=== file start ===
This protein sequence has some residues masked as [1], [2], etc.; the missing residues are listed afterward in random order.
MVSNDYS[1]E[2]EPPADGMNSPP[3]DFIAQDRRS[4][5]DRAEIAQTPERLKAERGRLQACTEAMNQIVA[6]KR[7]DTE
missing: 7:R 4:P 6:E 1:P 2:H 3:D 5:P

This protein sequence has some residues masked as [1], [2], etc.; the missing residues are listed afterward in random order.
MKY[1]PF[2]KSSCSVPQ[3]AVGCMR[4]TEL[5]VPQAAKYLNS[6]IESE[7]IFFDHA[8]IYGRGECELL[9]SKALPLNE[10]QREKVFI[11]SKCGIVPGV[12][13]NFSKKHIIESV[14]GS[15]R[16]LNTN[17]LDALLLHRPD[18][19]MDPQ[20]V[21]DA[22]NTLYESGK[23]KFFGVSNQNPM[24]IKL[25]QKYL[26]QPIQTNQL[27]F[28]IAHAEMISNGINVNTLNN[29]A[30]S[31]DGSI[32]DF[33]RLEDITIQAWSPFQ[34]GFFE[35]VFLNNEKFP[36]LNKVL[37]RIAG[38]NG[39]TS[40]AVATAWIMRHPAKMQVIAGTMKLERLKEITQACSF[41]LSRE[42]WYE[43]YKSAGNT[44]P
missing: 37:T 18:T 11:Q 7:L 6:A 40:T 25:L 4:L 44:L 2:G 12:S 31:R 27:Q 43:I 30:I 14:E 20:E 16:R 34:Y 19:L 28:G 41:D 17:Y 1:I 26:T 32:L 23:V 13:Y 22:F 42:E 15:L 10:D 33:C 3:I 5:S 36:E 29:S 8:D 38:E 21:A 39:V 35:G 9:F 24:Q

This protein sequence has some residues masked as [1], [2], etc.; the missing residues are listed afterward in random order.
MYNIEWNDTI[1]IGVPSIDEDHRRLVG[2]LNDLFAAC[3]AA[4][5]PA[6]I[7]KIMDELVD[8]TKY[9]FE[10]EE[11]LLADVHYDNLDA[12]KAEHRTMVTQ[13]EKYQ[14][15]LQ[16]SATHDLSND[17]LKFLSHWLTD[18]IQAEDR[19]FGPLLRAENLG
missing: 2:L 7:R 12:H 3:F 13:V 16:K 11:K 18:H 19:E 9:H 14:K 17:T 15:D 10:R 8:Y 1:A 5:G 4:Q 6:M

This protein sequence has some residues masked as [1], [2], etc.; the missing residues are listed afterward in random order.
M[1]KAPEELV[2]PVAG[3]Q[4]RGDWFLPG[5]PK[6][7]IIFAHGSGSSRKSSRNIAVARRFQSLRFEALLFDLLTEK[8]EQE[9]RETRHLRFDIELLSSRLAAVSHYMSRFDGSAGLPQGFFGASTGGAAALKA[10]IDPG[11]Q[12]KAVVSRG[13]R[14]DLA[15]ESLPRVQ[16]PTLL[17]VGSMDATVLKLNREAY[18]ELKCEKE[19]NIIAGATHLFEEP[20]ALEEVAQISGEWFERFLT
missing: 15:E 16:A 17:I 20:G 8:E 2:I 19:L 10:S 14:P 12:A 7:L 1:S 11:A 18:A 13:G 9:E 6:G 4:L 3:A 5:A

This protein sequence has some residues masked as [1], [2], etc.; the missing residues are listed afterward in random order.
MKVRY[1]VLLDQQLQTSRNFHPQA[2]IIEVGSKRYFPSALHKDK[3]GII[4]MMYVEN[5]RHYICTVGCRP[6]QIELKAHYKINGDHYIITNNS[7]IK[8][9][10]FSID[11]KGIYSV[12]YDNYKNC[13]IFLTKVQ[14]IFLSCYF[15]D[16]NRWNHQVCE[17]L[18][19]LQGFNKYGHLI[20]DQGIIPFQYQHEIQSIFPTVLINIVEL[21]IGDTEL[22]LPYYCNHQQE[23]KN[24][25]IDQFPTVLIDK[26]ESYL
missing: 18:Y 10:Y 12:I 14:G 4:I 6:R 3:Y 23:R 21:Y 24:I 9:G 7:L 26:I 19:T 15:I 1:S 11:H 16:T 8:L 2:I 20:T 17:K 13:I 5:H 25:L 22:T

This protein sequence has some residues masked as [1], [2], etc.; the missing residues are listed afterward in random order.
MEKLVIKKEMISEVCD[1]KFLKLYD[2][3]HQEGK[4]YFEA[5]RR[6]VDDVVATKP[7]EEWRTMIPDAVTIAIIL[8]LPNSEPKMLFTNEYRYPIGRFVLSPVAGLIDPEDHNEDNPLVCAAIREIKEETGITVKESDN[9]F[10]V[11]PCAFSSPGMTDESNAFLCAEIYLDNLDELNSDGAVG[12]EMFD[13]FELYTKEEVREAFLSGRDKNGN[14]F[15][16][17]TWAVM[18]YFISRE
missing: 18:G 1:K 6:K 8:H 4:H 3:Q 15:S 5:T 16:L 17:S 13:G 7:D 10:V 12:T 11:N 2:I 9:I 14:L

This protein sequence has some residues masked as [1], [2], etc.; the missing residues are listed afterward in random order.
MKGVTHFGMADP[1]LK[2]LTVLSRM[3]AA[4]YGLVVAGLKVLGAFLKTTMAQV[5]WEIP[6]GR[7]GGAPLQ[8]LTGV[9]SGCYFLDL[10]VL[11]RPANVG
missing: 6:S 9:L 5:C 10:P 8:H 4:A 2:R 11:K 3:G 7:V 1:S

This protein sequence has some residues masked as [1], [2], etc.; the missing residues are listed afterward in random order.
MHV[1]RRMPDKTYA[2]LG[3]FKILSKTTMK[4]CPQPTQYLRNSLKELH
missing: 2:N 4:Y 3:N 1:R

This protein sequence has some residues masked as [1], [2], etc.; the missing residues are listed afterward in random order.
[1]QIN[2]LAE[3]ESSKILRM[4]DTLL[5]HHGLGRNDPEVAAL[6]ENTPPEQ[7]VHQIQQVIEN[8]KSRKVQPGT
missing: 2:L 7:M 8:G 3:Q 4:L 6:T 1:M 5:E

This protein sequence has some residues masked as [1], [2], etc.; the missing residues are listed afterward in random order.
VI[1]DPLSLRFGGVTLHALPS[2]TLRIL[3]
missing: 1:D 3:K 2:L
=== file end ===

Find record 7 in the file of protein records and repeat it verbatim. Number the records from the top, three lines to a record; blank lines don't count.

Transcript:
This protein sequence has some residues masked as [1], [2], etc.; the missing residues are listed afterward in random order.
MKGVTHFGMADP[1]LK[2]LTVLSRM[3]AA[4]YGLVVAGLKVLGAFLKTTMAQV[5]WEIP[6]GR[7]GGAPLQ[8]LTGV[9]SGCYFLDL[10]VL[11]RPANVG
missing: 6:S 9:L 5:C 10:P 8:H 4:A 2:R 11:K 3:G 7:V 1:S